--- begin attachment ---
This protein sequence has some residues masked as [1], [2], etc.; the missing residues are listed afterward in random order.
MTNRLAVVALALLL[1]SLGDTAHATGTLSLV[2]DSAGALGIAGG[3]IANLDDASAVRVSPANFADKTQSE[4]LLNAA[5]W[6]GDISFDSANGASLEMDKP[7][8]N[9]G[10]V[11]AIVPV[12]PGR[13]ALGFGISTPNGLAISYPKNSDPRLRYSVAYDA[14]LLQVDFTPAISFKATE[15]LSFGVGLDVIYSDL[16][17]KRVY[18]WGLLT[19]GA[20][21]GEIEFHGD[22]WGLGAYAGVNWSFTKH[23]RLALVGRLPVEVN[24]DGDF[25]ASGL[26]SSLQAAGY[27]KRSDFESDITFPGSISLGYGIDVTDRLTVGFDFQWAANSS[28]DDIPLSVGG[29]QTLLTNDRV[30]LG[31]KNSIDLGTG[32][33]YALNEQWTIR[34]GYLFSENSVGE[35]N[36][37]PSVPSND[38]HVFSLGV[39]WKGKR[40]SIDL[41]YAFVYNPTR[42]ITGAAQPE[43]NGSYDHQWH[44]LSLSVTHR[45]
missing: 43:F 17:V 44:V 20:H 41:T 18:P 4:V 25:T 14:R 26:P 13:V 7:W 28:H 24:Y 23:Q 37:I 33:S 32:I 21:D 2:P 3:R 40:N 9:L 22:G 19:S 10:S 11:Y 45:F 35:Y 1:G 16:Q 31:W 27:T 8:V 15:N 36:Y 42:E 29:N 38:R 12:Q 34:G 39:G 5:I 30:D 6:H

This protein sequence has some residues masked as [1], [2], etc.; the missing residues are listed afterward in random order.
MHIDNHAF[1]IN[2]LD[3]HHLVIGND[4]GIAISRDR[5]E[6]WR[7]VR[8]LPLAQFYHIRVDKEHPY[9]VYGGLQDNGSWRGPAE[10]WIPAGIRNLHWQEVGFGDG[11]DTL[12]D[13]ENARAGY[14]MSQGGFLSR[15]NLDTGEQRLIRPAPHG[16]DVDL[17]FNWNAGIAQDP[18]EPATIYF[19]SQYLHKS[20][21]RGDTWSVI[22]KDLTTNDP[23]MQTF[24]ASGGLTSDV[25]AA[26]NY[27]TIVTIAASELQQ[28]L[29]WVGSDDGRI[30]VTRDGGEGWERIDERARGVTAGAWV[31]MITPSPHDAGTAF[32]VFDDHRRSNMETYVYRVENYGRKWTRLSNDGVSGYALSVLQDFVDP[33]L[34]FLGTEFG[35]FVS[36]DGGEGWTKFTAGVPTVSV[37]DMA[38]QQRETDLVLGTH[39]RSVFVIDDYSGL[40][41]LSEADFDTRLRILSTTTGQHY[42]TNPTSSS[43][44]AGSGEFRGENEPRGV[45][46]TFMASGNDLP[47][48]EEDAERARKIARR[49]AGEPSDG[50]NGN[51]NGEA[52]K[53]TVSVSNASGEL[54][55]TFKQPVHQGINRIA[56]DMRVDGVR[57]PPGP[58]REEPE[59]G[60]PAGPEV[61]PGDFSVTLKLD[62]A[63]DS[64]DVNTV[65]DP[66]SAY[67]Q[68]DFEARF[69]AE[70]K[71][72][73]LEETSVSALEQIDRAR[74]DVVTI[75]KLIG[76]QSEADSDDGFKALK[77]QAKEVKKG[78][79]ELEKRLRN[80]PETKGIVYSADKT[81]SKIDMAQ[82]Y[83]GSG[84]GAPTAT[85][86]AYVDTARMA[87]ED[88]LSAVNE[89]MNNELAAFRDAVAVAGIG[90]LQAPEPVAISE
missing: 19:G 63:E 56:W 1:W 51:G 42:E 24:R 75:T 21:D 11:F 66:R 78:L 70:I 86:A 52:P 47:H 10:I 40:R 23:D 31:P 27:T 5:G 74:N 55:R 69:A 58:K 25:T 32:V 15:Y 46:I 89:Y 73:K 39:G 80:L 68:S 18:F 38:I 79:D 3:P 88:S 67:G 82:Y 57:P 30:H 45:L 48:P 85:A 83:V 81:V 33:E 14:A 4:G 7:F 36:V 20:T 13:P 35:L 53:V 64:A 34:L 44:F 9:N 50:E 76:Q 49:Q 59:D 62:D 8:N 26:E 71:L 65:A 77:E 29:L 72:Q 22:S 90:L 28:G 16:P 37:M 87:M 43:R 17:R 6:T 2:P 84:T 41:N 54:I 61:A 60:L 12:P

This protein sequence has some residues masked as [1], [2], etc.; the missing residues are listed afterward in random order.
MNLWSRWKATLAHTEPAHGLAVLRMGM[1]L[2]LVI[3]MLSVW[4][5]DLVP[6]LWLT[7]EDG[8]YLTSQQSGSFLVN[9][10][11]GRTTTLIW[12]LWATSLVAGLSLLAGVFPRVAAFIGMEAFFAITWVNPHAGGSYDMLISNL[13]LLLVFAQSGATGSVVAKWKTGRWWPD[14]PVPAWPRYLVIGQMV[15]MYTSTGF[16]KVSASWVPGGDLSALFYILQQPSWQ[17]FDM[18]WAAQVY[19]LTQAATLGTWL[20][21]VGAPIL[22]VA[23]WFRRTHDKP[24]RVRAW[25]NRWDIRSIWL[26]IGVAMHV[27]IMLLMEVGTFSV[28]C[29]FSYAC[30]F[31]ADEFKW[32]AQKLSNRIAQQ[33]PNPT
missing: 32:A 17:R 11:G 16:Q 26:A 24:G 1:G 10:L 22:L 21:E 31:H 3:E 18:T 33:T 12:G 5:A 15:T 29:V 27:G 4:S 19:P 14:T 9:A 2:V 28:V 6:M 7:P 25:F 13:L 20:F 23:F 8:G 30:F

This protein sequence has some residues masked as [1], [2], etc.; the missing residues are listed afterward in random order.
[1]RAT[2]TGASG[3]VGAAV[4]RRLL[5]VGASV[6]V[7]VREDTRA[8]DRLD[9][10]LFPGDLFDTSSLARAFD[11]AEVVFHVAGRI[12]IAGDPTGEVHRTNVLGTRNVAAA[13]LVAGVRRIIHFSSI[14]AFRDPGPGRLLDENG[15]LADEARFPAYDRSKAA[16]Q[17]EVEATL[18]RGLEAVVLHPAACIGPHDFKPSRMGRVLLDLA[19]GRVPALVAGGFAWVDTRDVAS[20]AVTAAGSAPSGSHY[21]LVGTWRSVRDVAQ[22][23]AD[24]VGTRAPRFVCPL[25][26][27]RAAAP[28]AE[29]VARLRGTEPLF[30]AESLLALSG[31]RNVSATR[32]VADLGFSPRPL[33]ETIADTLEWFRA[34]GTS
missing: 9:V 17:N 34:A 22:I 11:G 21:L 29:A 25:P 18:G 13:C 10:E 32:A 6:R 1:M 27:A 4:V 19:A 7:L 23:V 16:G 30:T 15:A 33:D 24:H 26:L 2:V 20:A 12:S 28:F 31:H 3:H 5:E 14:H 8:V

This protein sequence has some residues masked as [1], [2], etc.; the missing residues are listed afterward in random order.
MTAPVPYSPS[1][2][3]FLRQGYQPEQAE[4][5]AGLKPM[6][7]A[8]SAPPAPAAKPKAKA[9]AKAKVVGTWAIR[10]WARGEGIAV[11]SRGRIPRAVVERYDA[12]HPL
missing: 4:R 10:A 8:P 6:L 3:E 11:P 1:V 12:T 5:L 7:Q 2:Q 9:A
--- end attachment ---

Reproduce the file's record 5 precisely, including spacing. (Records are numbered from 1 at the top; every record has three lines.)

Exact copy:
This protein sequence has some residues masked as [1], [2], etc.; the missing residues are listed afterward in random order.
MTAPVPYSPS[1][2][3]FLRQGYQPEQAE[4][5]AGLKPM[6][7]A[8]SAPPAPAAKPKAKA[9]AKAKVVGTWAIR[10]WARGEGIAV[11]SRGRIPRAVVERYDA[12]HPL
missing: 4:R 10:A 8:P 6:L 3:E 11:P 1:V 12:T 5:L 7:Q 2:Q 9:A